Covid-19: Rees-Mogg under fire over Covid Commons rules

Covid-19: Rees-Mogg under fire over Covid Commons rules

MPs from across the Commons have said they are being stopped from doing their jobs properly as a review into virtual proceedings in Parliament was promised.

Rules limiting the business MPs could take part in by video link had created an “unwelcome hierarchy”, Commons leader Jacob Rees-Mogg was told.

He faced calls to quit as he was accused of “suppressing” the voices of MPs unable to attend in person.

He said he wanted “to maximise what is possible within the limitations”.

Mr Rees-Mogg, who has previously resisted calls to extend remote participation and voting, agreed to explore “additional” opportunities for shielding MPs to take part by video link.

But he warned this would not be appropriate on an “unlimited” basis.

It follows complaints by MPs being treated for cancer that they couldn’t take part in a debate on breast cancer. MPs who cannot attend Westminster for health and family reasons are only able to take part in some events.

Pressure on the Commons authorities to do more to accommodate MPs unable to be in the Chamber in person is set to increase following news that Boris Johnson is self-isolating for 14 days after coming into close contact with a Tory MP who later tested positive.

The prime minister could still take part in Prime Minister’s Questions on Wednesday via video link, which would be the first time that this has happened.

In a video released on Monday, Mr Johnson pledged to make full use of video conferencing tool Zoom and “other means of electronic communication” during his confinement.

Health Secretary Matt Hancock said he “didn’t know” what would happen with PMQs and the parliamentary authorities were “working on it”.

At the moment, MPs can put questions to ministers by video link, including during Prime Minister’s Questions.

But they are not able to contribute to general debates on legislation or events in Westminster Hall – a separate chamber from the House of Commons.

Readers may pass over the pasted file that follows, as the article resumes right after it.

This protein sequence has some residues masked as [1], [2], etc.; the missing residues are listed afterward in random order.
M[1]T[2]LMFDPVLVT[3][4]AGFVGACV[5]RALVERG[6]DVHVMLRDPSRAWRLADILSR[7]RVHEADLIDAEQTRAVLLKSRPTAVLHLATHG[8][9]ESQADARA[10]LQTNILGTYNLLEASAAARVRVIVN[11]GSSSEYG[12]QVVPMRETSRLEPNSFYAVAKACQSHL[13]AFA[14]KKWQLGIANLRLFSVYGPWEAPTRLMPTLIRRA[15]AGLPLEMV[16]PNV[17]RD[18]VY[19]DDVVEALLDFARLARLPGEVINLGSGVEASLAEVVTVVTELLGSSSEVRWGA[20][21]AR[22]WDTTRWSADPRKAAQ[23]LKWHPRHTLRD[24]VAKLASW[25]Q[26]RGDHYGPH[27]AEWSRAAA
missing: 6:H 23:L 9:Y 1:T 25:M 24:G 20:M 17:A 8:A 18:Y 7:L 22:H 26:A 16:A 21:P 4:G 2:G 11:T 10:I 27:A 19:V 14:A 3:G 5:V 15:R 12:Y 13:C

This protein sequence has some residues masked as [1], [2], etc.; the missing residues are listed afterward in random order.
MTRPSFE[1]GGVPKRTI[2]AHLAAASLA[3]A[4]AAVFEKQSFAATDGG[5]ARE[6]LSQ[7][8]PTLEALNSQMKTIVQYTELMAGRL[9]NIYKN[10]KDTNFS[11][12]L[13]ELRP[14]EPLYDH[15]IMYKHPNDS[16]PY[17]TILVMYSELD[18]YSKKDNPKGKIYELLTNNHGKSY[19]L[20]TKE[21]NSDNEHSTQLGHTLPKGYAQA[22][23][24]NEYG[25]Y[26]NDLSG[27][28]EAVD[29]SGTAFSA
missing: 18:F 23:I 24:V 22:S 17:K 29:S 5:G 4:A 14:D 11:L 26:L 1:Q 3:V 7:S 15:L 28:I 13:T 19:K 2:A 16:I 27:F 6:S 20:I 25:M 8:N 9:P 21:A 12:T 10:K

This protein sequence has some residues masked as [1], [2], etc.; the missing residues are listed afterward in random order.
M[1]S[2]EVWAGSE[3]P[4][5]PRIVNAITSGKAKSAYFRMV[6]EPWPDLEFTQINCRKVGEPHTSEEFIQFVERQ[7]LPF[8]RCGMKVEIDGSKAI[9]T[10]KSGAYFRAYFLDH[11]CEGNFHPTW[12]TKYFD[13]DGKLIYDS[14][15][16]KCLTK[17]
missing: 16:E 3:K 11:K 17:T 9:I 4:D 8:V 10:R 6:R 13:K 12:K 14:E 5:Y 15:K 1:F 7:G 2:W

On Thursday, a debate on breast cancer services took place in Westminster Hall, and Conservative MP Tracey Crouch said those “with real and current life experience of the disease are disappointingly unable to participate”.

Mr Rees-Mogg, who has previously questioned the merits of virtual participation and remote voting, told MPs he had been “moved” by Ms Crouch’s comments and while general advice was for the clinically extremely vulnerable not to go into work, MPs must be able to represent their constituents fully.

Pledging “quickly” bring forward a motion to be voted on by MPs, he said he wanted to “maximise what is possible within the limitations placed on us”.

“My honourable friend has certainly convinced me that we should seek to do more to support additional virtual participation in the Commons chamber,” he said.

“I have therefore decided that in line with the government advice, the clinically extremely vulnerable should not go into work, we should work with the House authorities to find a solution.”

However, he said MPs should not be expected to be “treated differently” from key workers – who were still expected to go to their workplaces if they were Covid-secure.

In response, Ms Crouch welcomed the minister’s commitment but pressed him on when the changes would come in and called for virtual participation in debates in Westminster Hall, the secondary Commons debating chamber.

“I am looking forward to being able to raise important issues on behalf of my constituents as and when I can during the rest of my treatment,” she said.

However, Mr Rees-Mogg came under attack from MPs from all sides, with Labour’s Dawn Butler suggesting Parliament was “full of” Covid and “we are putting 600 people at risk every time we are here”.

Her colleague, Barry Sheerman, told Mr Rees-Mogg “he is stopping me serving as a full member of parliament…. He is suboptimal – he should resign”.

Conservative MP John Baron said the current rules had created an “hierarchy of MPs which is not welcome” and he urged Mr Rees-Mogg to set aside “procedural purity”.

His Conservative colleague Philip Dunne said he had not taken part in a legislative debate since March and “do not feel as if I am fulfilling my function as an MP properly”.

Labour’s Shadow Commons leader Valerie Vaz accused Mr Rees-Mogg of “suppressing and extinguishing the voices of members” when he curtailed hybrid working arrangements earlier during the pandemic.

“Every occasion we asked, he said no, no, no.”

Leave a Reply